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  • Writer's pictureTristan Wilson

Bid Reviews That Don't Suck

Bid reviews can consume a lot of resources especially for large complex civil projects. It usually goes something like this: a B2W or HCSS bid file up on a big screen, alongside plans, specs, Google Earth, takeoffs, and spreadsheets - all ready for any arising question.

These sessions are vital for risk management and consensus-building among seasoned pros on the projected costs of a project. Without this collaboration, you risk either underestimating costs, leading to potential financial loss post-bid victory, or overshooting the mark, which might cause you to miss out on winning the project altogether due to overcautious estimates.

A bid review doesn't have to be a dreaded marathon of disruptions. Streamlining and improving the process is possible with a few simple changes:

1. Equip attendees with complete access to project documents in advance to enable in-depth preparation.

2. Encourage pre-review questions directed at the estimator to clear up initial concerns.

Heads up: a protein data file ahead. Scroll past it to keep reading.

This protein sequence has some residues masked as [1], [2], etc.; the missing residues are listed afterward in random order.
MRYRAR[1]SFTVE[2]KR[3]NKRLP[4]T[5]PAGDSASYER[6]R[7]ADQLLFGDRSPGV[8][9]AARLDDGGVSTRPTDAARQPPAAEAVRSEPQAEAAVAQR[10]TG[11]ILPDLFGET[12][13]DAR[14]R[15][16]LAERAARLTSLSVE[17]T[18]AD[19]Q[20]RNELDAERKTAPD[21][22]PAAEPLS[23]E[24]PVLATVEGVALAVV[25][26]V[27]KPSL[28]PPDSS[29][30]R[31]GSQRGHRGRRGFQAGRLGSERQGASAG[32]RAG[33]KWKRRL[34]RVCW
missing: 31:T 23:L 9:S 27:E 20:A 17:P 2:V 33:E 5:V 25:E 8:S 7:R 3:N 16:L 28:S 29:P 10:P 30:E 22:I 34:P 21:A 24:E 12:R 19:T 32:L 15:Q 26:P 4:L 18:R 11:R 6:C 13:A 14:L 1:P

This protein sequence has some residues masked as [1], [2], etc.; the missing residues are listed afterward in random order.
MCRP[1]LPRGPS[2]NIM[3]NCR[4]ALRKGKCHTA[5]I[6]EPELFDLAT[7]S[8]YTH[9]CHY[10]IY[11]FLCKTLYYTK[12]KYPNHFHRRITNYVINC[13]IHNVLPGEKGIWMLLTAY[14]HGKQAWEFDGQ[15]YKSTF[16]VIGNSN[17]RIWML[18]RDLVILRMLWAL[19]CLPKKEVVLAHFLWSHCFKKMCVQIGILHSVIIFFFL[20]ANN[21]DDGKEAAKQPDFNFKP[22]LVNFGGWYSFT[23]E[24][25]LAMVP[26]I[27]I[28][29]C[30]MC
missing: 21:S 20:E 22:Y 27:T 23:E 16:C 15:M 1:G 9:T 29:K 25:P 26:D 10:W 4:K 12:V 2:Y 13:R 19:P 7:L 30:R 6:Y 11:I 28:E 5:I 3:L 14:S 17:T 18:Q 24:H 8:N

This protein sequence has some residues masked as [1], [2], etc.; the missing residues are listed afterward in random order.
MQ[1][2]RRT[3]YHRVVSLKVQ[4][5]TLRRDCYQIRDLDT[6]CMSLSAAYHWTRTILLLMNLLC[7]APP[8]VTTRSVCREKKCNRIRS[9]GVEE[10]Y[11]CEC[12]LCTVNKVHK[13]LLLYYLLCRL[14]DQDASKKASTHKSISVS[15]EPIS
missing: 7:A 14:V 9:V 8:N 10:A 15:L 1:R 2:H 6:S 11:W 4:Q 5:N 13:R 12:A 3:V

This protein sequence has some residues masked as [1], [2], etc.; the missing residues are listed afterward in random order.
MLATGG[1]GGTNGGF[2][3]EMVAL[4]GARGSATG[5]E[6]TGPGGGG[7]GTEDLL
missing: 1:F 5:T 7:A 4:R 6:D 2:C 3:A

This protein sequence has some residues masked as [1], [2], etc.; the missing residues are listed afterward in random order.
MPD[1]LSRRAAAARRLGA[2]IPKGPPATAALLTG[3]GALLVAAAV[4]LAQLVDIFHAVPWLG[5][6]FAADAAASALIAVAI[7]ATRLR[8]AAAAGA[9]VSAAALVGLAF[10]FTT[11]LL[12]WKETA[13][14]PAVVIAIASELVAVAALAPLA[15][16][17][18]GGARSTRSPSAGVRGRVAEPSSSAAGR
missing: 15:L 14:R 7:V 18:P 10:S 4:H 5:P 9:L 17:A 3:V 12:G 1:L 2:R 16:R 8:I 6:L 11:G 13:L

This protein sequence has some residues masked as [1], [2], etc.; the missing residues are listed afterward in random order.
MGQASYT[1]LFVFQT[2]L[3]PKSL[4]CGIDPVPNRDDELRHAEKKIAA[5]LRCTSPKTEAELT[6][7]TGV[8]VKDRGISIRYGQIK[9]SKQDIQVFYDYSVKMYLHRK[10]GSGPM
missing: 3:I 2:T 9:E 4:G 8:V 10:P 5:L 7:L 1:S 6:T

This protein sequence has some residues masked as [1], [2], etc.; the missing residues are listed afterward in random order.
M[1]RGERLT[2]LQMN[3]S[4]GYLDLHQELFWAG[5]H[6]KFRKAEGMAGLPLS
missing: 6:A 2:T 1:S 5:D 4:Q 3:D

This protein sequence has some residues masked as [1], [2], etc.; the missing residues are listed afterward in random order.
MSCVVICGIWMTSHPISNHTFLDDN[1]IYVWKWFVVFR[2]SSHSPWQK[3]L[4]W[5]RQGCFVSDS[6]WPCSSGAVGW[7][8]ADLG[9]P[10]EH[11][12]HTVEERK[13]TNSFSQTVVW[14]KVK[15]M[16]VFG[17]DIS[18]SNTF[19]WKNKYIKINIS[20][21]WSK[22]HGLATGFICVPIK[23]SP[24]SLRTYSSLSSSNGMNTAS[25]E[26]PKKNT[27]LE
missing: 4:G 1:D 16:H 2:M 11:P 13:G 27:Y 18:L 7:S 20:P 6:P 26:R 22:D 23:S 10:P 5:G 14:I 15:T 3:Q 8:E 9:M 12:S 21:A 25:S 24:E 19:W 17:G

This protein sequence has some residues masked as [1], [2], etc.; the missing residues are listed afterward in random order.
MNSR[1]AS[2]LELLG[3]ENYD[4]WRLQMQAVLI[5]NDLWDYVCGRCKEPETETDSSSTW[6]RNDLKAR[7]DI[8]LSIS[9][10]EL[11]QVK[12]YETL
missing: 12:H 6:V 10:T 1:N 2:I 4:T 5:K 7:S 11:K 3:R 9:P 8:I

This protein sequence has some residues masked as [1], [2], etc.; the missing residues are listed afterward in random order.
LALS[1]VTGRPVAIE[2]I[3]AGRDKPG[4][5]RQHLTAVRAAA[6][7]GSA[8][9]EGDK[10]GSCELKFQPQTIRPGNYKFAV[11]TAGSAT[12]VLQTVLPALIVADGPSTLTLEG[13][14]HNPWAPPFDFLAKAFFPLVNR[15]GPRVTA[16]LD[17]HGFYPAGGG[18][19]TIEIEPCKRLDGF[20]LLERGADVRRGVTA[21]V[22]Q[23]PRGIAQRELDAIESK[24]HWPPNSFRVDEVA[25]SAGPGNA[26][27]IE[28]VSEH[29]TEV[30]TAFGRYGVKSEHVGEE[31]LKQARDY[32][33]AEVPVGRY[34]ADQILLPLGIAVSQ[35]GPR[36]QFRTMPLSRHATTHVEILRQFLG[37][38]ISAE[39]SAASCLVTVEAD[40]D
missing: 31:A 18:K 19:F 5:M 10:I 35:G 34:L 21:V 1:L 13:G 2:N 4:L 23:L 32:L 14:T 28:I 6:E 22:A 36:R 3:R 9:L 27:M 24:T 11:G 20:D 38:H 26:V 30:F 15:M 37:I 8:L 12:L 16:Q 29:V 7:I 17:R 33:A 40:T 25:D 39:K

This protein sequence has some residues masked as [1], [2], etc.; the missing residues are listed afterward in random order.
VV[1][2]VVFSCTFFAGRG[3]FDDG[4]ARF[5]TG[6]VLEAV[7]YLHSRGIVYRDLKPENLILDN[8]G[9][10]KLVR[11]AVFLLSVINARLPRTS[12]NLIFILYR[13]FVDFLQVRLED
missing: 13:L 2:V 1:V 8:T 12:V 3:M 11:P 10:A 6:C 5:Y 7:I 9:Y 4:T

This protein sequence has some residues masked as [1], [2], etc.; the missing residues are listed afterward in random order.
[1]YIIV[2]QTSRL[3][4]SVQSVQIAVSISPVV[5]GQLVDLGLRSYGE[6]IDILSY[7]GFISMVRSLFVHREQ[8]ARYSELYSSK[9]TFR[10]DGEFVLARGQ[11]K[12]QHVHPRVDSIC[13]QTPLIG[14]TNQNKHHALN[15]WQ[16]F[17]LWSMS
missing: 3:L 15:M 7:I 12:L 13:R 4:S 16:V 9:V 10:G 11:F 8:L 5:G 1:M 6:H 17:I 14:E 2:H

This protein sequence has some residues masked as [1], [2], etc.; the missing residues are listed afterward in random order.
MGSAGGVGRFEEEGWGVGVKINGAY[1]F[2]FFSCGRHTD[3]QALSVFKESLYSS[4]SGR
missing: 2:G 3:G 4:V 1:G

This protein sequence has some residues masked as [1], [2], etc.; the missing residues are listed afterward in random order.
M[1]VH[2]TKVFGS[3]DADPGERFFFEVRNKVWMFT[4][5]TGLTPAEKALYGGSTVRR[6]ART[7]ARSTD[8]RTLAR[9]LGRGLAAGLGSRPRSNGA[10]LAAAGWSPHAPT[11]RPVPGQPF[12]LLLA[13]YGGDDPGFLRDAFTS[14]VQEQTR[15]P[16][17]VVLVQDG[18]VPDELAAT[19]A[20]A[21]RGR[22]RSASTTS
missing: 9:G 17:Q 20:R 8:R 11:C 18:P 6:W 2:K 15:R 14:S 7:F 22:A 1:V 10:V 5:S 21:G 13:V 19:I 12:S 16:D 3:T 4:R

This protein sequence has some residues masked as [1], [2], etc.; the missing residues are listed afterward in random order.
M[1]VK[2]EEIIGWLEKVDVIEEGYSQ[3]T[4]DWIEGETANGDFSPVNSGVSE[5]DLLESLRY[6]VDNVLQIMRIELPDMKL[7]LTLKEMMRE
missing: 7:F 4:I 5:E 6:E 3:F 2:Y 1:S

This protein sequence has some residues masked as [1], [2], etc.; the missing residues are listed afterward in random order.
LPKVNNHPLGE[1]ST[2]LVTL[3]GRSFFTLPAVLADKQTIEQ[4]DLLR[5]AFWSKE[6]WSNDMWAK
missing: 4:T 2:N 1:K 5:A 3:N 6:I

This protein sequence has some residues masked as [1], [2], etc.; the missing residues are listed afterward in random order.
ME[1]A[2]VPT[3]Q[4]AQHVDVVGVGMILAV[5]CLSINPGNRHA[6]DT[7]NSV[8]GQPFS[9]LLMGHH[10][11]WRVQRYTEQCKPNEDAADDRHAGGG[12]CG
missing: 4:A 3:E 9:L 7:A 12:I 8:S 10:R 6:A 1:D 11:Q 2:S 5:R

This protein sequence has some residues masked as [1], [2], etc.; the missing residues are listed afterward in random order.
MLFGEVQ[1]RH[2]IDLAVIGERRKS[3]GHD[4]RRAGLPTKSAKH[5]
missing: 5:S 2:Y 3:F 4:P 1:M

3. Distribute standardized takeoff sheets and checklists completed by estimators prior to the review. Everyone plays their part in preparation, not just the estimators.

4. Have estimators create a video summary of the project and bid file through asynchronous tools like Loom, encouraging the team to provide insights on complex aspects ahead of the actual meeting. Credit to Sam Corcos for bringing this amazing tool to our attention.

Heads of Estimating departments can find themselves immersed in bid reviews for over 20 hours per week during peak times. Recovering some of this time can be a game-changer. The magic lies in advance preparation and provisioning of materials to ensure the efficient use of everyone's time.

I’m curious: What is one strategy you’ve employed to refine your bid review process?

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